Legacy Volume Two #1 is written by Corinna Bechko and Gabriel Hardman and set in roughly the same time period as the earlier Legacy series. I wasn't interested in the earlier Legacy, but Ania and her family tree, plus the writers mentioning Kurosawa influences and a monthly release, might mean I'll follow this one. 

Ania and Sauk
Ania discovers an Imperial Knight's lightsaber.
 Legacy's first scene is a tense, exciting beginning with an epic feel, which features an Empress Fel. Ania hasn't fared as well as the other side of the family, though: as she's introduced basically conning some con men out of cargo in her junkyard. She gets some gendered insults shouted at her, but drives the perpetrators away with the help of a droid. Her planet is crowded and run-down, and I can see interesting plot points in the future involving the plight of the refugees and how Ania got there.


Monday, March 25, 2013

Pepper Potts dons Rescue armor in Iron Man 3

 

This is super exciting: Two Iron Man 3 TV spots released today show Pepper Potts saving Tony Stark while wearing the iconic Iron Man armor. Looks like Tony's second-in-command Potts will be holding her own in battle.

She's been a capable businesswoman in the Iron Man movies and The Avengers, and has sometimes but not always escaped the damsel-in-distress role. She was part of the final battle in Iron Man 2, but only phoned in her contribution to the ending of The Avengers.

In the Iron Man comics, Potts had the superheroine name Rescue and began to use the armor only after undergoing a severe injury that left her heart damaged.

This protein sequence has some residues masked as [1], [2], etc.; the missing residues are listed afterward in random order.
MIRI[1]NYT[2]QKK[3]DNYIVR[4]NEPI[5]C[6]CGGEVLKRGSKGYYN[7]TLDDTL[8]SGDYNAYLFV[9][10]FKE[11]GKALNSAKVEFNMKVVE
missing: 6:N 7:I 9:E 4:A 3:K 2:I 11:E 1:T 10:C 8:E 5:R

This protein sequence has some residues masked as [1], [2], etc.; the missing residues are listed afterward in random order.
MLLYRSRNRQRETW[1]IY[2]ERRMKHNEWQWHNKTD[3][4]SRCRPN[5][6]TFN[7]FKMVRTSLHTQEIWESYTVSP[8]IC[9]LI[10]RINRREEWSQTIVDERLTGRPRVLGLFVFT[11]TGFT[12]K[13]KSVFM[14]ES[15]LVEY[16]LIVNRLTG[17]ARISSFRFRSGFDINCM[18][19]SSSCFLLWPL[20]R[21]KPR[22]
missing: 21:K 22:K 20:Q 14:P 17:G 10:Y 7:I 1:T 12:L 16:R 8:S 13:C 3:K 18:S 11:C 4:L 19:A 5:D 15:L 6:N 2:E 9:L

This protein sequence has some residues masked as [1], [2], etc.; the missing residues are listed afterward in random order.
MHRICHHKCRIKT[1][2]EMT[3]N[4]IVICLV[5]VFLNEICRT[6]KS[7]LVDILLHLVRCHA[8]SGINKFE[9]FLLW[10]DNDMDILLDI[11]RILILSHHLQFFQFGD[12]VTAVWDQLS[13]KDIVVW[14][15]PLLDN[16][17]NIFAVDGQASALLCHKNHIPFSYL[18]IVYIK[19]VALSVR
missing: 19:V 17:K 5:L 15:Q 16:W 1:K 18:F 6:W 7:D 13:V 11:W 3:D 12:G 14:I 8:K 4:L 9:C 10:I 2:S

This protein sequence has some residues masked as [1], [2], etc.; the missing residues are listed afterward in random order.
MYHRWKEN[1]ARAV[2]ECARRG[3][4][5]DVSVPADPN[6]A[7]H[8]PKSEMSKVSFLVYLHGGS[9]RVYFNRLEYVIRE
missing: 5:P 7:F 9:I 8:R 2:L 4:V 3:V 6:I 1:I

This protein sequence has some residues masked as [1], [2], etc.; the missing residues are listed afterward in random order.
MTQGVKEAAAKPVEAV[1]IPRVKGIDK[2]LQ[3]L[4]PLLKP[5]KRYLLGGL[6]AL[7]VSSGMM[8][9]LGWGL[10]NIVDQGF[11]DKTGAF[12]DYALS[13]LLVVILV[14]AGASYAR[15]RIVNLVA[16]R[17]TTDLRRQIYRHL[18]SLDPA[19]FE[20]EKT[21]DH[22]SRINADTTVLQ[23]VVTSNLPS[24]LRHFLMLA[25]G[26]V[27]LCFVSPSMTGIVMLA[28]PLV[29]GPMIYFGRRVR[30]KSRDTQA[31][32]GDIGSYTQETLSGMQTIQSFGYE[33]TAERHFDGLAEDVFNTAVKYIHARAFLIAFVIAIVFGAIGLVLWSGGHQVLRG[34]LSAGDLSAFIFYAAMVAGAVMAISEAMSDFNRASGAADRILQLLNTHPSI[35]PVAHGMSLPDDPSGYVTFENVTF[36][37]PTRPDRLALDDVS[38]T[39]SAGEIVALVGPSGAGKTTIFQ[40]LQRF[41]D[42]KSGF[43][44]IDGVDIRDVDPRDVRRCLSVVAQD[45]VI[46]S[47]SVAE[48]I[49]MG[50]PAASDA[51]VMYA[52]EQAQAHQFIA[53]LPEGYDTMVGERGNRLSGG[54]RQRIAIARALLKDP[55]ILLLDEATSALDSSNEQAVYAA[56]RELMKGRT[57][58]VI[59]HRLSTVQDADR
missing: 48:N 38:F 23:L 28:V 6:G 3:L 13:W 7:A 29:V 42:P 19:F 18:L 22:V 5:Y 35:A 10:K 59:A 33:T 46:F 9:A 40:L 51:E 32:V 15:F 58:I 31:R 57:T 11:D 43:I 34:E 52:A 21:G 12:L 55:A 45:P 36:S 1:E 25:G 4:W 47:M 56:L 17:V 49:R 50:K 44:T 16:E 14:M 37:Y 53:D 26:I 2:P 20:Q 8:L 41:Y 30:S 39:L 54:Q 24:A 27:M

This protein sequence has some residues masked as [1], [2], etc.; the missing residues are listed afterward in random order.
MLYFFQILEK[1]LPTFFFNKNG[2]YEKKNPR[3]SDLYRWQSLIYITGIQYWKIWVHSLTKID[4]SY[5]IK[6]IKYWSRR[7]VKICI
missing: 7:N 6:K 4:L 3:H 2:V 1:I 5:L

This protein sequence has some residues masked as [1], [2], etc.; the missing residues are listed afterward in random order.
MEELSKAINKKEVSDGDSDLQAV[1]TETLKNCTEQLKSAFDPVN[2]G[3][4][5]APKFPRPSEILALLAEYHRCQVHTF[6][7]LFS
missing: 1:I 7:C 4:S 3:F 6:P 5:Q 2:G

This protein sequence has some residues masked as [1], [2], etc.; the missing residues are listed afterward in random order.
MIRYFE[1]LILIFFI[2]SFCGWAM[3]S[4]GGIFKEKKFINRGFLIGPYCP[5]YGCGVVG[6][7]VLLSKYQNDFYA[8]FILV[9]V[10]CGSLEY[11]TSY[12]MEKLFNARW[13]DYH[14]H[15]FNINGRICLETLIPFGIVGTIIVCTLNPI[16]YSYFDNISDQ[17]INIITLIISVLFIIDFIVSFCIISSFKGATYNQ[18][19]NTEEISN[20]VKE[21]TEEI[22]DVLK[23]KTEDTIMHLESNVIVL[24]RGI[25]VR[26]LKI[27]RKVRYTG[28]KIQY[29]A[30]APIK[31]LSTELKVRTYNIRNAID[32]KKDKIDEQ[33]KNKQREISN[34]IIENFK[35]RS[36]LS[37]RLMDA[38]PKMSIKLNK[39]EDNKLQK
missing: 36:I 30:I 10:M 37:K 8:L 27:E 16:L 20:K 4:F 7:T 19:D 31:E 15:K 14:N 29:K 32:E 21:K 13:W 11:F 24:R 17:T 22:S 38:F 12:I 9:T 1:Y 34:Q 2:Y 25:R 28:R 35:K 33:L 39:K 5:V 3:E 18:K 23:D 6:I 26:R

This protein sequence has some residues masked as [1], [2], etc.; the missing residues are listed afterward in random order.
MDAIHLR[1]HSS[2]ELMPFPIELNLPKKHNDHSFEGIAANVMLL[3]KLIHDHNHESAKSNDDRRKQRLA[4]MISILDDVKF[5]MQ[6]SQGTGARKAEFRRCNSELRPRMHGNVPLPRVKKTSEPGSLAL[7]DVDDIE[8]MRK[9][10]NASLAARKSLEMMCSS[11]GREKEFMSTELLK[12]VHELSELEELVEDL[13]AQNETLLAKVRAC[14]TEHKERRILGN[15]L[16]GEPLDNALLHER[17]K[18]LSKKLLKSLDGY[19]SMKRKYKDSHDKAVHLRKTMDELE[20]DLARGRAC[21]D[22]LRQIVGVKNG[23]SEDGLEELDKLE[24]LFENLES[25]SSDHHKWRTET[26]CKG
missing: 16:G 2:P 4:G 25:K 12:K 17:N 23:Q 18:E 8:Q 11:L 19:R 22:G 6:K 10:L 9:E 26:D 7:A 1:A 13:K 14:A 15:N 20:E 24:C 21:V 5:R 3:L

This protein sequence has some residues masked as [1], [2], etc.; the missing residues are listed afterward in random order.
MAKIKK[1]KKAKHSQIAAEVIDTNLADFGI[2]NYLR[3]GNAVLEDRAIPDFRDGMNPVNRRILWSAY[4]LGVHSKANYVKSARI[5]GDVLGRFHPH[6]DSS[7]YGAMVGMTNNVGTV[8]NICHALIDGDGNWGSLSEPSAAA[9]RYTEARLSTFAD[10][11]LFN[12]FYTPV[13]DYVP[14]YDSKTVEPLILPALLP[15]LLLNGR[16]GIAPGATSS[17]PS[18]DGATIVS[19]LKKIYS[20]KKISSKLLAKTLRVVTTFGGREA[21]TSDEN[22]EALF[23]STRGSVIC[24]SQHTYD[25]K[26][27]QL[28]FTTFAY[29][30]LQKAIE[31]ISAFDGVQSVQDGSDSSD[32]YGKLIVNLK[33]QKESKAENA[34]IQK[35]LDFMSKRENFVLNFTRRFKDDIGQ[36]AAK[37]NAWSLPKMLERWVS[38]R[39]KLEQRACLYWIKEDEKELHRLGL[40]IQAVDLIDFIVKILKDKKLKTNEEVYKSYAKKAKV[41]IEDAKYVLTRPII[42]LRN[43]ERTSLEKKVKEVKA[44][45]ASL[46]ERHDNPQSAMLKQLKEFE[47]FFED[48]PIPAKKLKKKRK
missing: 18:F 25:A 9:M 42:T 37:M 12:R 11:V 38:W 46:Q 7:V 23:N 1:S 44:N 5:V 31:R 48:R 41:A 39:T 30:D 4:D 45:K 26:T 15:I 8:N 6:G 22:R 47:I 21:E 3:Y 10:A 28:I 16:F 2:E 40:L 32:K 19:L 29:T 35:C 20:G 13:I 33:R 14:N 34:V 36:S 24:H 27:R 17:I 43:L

Iron Man 3 premiers May 3, 2013 and features Tony and Pepper facing off against The Mandarin.

Friday, March 15, 2013

Starwars.com Hosts Character Popularity Tournament


I suppose it tells something about me that I had to look up what "March Madness" was to understand this. Something about sports?

It's a singe-elimination basketball tournament, and so is Starwars.com's "This is Madness" Character Tournament, minus the part about basketball. Starting Monday, March 18 you can vote to see which characters will go head-to-head in the final battle of dark versus light. Is this a stealth poll, seeing which characters could create the most revenue? Maybe, but it looks entertaining.

As Club Jade points out, note that the characters are just 1/8 female. This is just a side effect of the saga as a whole, obviously, but I'll be curious to see how the ladies fare.

Upcoming Darth Maul Novel is a Collaborative Effort

 Lockdown



The online catalog listing for Darth Maul: Lockdown reveals that author Joe Schreiber "is working with" Darth Plagueis author James Luceno to tie the two books together.

Plagueis featured a few scenes about Maul's training and parentage, so this would suggest that Lockdown ties into The Wrath of Darth Maul and The Clone Wars as well.

Giving a character a consistent history isn't exactly unusual, but when that history is as patchy and re-written as this one, it will surely help to have some direct continuity. (Via Knights Archive)